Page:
From trying to protect Anna, to a hot-cold relationship with her sister (Merritt Weaver), to the reemergence of the naysaying mother (Jessica Harper) Sylvia cut from her life long ago, Chastain has a lot to pull from in a bid to craft a performance. She’s quite good, especially when it comes to expressing the raw, unfiltered frustration she feels towards people who didn’t believe her when said she was abused, something that comes into even sharper focus when even more tragic backstory is made known late in the film. There’s so much to Anna that Saul simply comes across as a good listener with a kind disposition, and not much else. And even that’s further muddled by the fact that there’s always a possibility – especially in a Franco film – that he could still turn out to be a total creep. Sarsgaard, who picked up an acting award at the Venice Film Festival last year for his performance here, keeps Saul’s kindness and sadness in a perfect sense of balance, but outside of being accused of a crime he (maybe?) didn’t commit, we know precious little about his past life. It could be rich. It could be tragic. Franco just simply doesn’t care as much.
This becomes a bigger issue when Memory pivots into romantic drama territory. Franco is skilled at showing emotional vulnerability, but struggles when depicting any sort of genuine intimacy. Too often, Franco relies on having his actors being physical with one another to showcase their love instead of doing anything meaningful. Again, part of this is a side effect of having one of the characters suffer from dementia, which means meaningful conversations only happen on occasion, but with so many blank spaces in one of the characters, it’s hard to buy into a mutual attraction. Chastain and Sarsgaard have good chemistry whenever they’re engaging with one another, but Franco’s approach is so hurried that it refuses to see both halves of this couple as emotional equals in need of comfort and love. (Memory also says nothing about broaching the topic of consent in a sexual relationship, which one would think that an abuse survivor like Sylvia would want to discuss, and something that a person with dementia might not be so good at granting.)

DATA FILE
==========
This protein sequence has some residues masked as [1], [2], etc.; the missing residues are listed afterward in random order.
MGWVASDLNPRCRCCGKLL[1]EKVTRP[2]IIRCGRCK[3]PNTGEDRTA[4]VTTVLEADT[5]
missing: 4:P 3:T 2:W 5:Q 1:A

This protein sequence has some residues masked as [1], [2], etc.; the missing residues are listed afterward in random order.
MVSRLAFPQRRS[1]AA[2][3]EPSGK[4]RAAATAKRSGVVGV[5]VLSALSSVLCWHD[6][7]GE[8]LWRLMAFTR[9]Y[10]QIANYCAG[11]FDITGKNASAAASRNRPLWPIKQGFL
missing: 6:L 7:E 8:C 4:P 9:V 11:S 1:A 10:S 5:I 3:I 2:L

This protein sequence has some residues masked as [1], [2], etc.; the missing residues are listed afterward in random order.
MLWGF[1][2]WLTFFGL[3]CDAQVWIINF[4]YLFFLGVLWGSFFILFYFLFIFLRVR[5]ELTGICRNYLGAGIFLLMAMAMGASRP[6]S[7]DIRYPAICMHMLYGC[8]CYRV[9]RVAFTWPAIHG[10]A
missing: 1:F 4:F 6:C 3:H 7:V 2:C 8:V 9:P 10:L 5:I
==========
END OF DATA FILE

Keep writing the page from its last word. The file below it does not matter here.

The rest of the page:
Memory sinks down further towards the end, culminating in a salvo of cliches and predictable plot devices. One initially hopes that these bumps in the road will build to a much grander and hopefully impactful finale, but Franco kind of ends Memory out of nowhere. It’s not really an ambiguous ending, and in a way it’s kind of sappy sweet, but Memory is also a film that’s completely missing its final act. It ends when Franco wants it to, not because anything has seemingly run its course or a greater point has been made. What could’ve built to something genuinely empowering for both characters instead feels like the audience being thrown a bone for having to grapple with troubling and triggering subject matter. That’s a strange setting for a filmmaker like Franco, who usually doesn’t care to give his audiences any cathartic quarter, and the results are both his gentlest and most inauthentic work to date.
Memory opens at Scotiabank Theatre in Toronto, Cineplex Fifth Avenue in Vancouver, and Cineplex Forum in Montreal on Friday, January 19, 2024. It expands to Ottawa on January 28 and to additional Canadian cities throughout the winter.